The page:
Looking at the voting breakdown by county, I was surprised at how few counties voted in favor of the amendment. It was just 15. But you can probably guess where those in favor of it reside. Clay, Jackson and Johnson counties – all in the Kansas City area – as well as St. Louis County and St. Charles County were all supportive of the measure. Greene County also passed the issue with 52% in favor.
Most rural counties rejected the amendment, some by 60% or more. In the Springfield area, the majority of voters in Christian, Dallas, Polk and Webster counties opposed the issue.
So, you can count Amendment 3 as a statewide ballot issue that passed largely due to support in highly populated areas.
As for other states seeking adult-use legalization on Election Day, it was a bit of a mixed bag. Maryland voters approved recreational marijuana, while proposals in Arkansas, North Dakota and South Dakota were rejected. That makes 21 states that have now approved marijuana’s recreational use.
It’ll certainly be interesting to see how rapidly Missouri’s marijuana industry will grow from here, as the medical side has picked up steam since sales began in October 2020. Monthly medical marijuana sales regularly surpass $30 million, and the cumulative total exceeded the $500 million mark in October. It’s now reached $529.5 million in the first two years, according to Missouri Department of Health and Senior Services data.
As I compile our publication’s Open for Business section, there are frequently some interesting tidbits that can’t fit due to space, among other reasons. Here are a couple recent items:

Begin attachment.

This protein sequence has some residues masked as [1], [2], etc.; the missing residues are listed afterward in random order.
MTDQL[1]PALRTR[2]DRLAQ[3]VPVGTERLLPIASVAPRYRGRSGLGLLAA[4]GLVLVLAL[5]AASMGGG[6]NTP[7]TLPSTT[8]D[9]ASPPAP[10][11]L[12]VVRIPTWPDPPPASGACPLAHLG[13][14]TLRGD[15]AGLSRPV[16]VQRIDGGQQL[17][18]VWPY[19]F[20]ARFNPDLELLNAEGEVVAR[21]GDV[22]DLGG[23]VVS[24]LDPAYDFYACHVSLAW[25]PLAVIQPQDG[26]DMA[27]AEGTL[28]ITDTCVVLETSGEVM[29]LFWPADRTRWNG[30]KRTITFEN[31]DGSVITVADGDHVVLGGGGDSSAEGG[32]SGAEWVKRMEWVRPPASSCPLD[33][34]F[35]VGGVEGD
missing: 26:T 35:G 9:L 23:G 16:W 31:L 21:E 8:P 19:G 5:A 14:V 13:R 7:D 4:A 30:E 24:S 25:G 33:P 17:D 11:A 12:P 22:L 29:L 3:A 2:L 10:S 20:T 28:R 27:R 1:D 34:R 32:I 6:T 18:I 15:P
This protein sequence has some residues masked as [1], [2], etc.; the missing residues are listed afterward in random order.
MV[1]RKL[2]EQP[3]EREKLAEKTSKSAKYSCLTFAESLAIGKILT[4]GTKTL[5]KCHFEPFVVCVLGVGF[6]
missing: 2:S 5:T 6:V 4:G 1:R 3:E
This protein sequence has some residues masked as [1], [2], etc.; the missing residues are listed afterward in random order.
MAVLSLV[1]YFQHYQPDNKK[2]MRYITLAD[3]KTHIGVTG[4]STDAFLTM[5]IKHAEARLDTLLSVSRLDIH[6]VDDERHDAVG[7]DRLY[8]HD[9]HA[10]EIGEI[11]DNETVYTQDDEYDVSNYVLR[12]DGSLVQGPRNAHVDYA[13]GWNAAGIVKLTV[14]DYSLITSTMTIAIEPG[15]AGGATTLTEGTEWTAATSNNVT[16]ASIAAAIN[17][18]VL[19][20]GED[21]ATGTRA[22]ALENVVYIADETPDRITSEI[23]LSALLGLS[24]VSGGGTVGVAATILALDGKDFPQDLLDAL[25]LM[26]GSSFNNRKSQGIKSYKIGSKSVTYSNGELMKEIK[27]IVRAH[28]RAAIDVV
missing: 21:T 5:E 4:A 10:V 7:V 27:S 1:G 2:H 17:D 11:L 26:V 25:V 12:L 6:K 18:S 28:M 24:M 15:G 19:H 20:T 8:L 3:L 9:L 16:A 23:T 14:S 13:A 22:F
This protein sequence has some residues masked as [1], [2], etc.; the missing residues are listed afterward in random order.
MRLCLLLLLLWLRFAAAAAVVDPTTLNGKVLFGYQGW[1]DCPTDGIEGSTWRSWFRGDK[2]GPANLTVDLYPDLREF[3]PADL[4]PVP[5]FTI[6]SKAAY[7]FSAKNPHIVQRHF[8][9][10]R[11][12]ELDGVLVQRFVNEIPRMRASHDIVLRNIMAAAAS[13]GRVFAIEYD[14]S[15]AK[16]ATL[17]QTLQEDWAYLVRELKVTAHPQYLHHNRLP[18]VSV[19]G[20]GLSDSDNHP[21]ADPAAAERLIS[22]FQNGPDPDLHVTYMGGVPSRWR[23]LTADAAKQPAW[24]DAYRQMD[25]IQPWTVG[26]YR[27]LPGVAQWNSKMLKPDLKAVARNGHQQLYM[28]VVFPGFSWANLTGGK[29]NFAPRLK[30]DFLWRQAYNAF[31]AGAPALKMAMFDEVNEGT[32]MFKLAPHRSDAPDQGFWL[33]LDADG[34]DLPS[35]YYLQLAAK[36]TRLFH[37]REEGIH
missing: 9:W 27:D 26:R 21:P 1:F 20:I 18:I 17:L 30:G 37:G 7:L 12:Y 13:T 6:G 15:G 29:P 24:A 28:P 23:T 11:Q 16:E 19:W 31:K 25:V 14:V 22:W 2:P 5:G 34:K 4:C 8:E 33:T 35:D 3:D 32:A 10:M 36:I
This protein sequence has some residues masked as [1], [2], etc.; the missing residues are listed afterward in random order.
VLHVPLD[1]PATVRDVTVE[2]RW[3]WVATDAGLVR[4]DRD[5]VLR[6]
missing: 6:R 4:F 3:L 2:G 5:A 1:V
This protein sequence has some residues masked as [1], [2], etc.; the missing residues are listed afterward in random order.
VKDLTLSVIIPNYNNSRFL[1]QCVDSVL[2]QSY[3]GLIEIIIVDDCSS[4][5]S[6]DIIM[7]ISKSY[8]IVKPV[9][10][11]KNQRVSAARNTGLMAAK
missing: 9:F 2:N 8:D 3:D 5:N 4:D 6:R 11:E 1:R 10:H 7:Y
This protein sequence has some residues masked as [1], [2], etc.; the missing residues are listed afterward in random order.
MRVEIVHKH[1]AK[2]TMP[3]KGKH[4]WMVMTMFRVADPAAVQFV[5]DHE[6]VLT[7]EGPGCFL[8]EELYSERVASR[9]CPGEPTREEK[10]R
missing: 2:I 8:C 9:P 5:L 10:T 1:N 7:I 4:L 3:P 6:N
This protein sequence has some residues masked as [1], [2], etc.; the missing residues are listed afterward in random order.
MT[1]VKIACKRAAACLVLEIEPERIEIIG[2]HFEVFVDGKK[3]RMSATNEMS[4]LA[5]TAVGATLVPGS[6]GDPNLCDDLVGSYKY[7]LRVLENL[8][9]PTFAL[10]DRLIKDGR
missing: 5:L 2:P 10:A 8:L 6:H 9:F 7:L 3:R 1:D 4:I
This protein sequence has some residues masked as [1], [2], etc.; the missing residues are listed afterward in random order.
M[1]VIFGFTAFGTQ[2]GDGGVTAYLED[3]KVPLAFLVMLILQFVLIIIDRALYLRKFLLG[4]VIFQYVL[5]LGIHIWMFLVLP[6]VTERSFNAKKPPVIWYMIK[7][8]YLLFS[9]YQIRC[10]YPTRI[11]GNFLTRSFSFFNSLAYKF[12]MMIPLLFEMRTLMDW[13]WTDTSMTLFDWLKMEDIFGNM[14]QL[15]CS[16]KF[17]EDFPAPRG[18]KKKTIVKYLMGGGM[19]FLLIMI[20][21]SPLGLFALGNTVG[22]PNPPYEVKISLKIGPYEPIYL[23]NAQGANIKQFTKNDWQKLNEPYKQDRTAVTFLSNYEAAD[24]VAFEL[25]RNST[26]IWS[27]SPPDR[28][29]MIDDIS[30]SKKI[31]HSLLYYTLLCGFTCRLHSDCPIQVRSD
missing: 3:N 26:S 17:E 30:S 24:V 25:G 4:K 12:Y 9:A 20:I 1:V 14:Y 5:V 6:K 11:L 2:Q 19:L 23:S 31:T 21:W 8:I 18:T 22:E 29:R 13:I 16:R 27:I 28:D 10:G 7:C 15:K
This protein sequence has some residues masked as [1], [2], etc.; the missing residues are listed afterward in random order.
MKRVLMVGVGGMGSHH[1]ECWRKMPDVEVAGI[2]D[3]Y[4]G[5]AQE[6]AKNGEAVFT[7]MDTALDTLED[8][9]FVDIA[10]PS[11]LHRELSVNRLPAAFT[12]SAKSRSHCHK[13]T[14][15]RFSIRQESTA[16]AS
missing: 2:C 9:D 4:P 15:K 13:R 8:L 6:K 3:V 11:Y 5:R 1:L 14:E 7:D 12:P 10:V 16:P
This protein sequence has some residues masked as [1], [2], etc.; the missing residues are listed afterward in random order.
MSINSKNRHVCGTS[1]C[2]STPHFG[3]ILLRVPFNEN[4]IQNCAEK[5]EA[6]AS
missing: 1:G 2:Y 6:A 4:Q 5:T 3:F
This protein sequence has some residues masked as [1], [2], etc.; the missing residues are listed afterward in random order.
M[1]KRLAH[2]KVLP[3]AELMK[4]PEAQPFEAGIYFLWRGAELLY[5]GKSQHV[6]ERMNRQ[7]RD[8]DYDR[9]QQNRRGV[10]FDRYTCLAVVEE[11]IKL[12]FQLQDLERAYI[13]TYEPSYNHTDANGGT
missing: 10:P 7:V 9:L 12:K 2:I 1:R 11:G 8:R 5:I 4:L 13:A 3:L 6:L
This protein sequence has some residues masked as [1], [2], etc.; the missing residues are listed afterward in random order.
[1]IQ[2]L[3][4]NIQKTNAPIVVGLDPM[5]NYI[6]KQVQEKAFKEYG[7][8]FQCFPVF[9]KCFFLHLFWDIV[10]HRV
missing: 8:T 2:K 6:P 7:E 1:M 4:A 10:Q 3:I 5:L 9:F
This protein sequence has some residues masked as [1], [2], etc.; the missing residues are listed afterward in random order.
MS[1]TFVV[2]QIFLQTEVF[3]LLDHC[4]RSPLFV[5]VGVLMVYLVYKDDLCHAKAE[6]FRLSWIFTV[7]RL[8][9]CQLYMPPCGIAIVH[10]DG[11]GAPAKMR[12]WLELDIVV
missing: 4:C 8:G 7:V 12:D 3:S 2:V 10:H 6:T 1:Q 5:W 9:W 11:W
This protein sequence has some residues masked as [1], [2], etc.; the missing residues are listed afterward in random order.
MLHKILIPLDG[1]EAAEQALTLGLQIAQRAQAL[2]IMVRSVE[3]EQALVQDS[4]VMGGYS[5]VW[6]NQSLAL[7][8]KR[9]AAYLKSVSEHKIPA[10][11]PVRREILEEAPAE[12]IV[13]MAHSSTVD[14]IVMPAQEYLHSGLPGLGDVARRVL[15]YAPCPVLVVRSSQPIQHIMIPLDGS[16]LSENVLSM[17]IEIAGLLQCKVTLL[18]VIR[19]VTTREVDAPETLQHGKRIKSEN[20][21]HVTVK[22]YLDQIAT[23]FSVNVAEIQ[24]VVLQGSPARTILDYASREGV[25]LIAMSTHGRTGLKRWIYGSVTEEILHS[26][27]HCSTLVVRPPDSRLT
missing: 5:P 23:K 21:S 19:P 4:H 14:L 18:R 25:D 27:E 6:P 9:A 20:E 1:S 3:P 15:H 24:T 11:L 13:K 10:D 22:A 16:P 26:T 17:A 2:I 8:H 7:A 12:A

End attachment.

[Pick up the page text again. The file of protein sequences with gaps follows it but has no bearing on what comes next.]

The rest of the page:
Twin Crescent Drive-In
Buffalo’s new drive-in theater is the brainchild of Brandon Kenall, who also is the town’s mayor and a paramedic with Mercy. (Talk about multitasking.) He said it’s been roughly 25 years since Buffalo had a drive-in and he associated a lot of great childhood memories with attending it. Kenall felt confident the town wanted one again, and he was determined to be the person to bring it back.
Located about 40 minutes north of Springfield, it’ll be interesting to see if Twin Crescent will consistently draw crowds beyond Dallas County. There’s also competition around the same length from Springfield in Lawrence County, with Sunset Drive-In in Aurora.
Where the Wild Things Play
Josh and Jordyn Norrick, owners of the new children’s imaginative play space in Ozark, have three kids and sought to fill a need for other parents seeking fun activities for their offspring.
One of the play spaces Jordyn Norrick told me they acquired was a life-size sailboat they found for sale on Facebook Marketplace for $800. Because the boat wouldn’t fit through their business’ doors, her husband cut it lengthwise, rebuilt it inside the facility and applied new paint.
That’s some clever ingenuity from a couple who have both made career pivots to launch their unique kid-focused concept.
Mercy Springfield Communities relocated a clinic; San Clemente, California-based law firm Gilson Daub Inc. expanded to the Springfield market; and a second video gaming center for Contender eSports Springfield LLC opened in the Queen City.